under decorative timber-framed gable, the left wing with panelled door on
Ballroom taller, with round-arched, wooden, mullioned and transomed windows at
high level; stepped raised verge with corniced stacks; two louvred ridge
cupolas with ogee metal roofs. Similar ridge louvres to other ranges.
Workshops have Segmental-arched windows. The former fire station has 3 tall
archways on one side. The front right-hand hard block has verandah; the
equivalent left-hand ward altered by two additions (not of special interest).
Interior: good quality contemporary decor survives. Administration block:
panelled board room with egg and dart dentilled cornice compartmented ceiling.
Stone Tudor-arched fireplace, coloured glass windows with painted bird
roundels; decorative cornices and compartmental ceilings to meeting room and
reception area; -panelled doors in decorative architraves; good mouleded stair
with newal and pendants up to lst-floor offices. Main corridor has decorative
terrazzo floor with floral motifs and borders; Burmantoft tiles to walls and
to eliptical arches with decorative-tiles piers and surrounds; elaborate
cornice and cored ceiling with decorative plasterwork windowed sectioning
corridor which has coloured glass windows in glazed-tiled architraves.
Secondary corridors have terrazzo floors, tiled walls (some painted over) and
collared rafter roof trusses (much of roof now underdrawn). Less important
corridors have brick walling with decorative tile bands at dado level. All
have archways to form (lockable) doorways. Ballroom (now coffee bar),
decorating wall frieze, and shell to one wall; moulded window architraves with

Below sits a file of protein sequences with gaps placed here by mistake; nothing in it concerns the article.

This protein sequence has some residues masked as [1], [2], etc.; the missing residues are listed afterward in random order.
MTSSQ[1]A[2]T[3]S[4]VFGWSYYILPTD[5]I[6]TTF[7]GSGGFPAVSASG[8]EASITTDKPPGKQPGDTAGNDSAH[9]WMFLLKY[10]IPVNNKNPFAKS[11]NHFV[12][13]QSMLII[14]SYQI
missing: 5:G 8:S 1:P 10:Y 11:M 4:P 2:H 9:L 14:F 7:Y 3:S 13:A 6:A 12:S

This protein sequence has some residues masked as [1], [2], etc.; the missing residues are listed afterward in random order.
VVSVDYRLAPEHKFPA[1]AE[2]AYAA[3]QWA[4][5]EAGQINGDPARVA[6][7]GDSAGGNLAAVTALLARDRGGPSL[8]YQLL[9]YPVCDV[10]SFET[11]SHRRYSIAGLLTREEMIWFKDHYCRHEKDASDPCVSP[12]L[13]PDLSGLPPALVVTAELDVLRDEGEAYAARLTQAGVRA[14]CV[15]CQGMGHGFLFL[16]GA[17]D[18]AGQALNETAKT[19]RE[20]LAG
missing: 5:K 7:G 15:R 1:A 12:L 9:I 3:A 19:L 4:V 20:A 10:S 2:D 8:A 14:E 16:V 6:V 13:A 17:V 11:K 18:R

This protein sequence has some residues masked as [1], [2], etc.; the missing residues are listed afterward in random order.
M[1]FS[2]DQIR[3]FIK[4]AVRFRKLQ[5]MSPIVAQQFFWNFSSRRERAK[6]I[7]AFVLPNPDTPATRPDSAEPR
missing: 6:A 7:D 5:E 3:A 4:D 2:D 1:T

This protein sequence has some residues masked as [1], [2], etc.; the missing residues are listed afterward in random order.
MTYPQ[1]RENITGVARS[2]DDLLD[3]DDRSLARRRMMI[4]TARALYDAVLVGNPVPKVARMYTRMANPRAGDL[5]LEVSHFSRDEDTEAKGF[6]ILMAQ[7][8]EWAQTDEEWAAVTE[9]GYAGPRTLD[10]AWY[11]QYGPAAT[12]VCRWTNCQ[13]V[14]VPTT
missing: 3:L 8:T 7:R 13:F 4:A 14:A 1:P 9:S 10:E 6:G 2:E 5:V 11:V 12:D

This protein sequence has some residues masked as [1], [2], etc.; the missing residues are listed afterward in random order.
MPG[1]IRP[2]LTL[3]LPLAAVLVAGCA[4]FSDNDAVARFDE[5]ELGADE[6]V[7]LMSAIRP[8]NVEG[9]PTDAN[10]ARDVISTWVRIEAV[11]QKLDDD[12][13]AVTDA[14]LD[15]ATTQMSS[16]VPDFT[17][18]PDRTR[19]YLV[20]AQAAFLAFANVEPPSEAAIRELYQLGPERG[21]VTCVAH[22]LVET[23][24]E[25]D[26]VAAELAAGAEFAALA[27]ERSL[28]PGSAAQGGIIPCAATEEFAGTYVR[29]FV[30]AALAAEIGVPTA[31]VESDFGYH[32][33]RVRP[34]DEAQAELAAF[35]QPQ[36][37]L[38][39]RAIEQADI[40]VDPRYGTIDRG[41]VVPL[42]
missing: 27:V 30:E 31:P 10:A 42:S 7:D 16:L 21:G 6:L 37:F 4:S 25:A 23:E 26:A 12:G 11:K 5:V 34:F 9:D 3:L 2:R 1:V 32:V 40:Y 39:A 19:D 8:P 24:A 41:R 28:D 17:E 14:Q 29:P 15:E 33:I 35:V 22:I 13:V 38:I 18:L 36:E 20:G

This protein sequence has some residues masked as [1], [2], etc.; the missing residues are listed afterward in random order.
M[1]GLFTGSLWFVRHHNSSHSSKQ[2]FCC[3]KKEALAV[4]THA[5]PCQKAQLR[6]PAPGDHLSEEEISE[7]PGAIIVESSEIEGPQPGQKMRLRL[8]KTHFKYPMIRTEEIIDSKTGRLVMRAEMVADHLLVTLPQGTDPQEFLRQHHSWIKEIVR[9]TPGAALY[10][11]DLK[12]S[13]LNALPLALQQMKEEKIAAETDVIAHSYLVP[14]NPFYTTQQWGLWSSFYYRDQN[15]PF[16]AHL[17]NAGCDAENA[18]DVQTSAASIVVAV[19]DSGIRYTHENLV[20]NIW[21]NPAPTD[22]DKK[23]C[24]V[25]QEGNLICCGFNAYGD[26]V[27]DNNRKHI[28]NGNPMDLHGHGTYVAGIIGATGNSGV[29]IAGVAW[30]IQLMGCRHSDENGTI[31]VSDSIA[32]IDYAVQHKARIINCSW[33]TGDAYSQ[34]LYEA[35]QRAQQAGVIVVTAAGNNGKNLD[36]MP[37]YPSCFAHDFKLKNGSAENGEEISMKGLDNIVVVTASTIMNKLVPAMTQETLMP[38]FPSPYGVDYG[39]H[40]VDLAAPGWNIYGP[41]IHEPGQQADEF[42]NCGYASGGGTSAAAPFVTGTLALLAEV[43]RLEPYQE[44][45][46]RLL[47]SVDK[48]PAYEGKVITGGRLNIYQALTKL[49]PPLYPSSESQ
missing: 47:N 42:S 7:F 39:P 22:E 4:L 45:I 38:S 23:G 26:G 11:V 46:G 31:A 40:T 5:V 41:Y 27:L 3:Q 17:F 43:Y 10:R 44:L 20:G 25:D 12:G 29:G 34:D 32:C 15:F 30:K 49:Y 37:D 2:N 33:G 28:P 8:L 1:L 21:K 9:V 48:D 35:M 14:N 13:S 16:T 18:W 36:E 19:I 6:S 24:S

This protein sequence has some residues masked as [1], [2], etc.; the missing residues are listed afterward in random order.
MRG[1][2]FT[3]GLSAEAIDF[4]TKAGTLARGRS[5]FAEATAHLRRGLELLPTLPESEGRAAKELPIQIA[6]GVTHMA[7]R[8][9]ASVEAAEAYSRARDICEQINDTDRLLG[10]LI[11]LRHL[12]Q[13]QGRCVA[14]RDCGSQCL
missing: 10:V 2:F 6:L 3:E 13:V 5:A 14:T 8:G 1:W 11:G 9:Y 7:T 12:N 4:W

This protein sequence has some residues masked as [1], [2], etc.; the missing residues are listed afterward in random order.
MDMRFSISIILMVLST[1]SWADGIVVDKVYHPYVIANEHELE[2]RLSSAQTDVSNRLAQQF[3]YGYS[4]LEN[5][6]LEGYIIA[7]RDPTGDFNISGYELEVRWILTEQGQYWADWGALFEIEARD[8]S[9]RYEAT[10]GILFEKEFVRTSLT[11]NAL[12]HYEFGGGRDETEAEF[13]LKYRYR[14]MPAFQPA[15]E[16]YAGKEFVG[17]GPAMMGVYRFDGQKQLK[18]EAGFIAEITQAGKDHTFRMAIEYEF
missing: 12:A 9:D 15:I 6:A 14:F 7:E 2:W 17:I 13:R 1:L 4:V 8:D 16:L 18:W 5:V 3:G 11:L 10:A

imposts; cored panelled ceiling with elaborate moulded and dentilled cornice.
Storeroom: metal columns supporting longitudinal girder; decorative openwork
braces to cross-beams; walls boarded and lines with storage shelves.
High Royds Hospital was one of the four West Riding County Asylums of the
period. It is important in the pioneering use of the echelon plan, for it was
only the second lunatic asylum in England be built to this design. The use of
the echelon plan meant that all wards could have south-facing views and that
the different types of patients would be entirely separated. At High Royds
one side of the hospital catered for men, the other for women (and they had
separate kitchens); wards for the sick and infirm were in the centre for ease
of nursing, epileptics were to the sides where'they could be at least
disruptive, and incurable patients were at the rear. The hospital was
completely isolated when it was built, and it functions as a virtually
"Asylums and asylum planning.2, Journal of the Royal Institute of'British
Architects, 23 February 1901.
E. Harwood, "The history and plan forms of purpose built lunatic asylums, with
a study of their conservation and reuse", Diploma Thesis (Architectural
Listing NGR: SE1752942901
This text is from the original listing, and may not necessarily reflect the current setting of the building.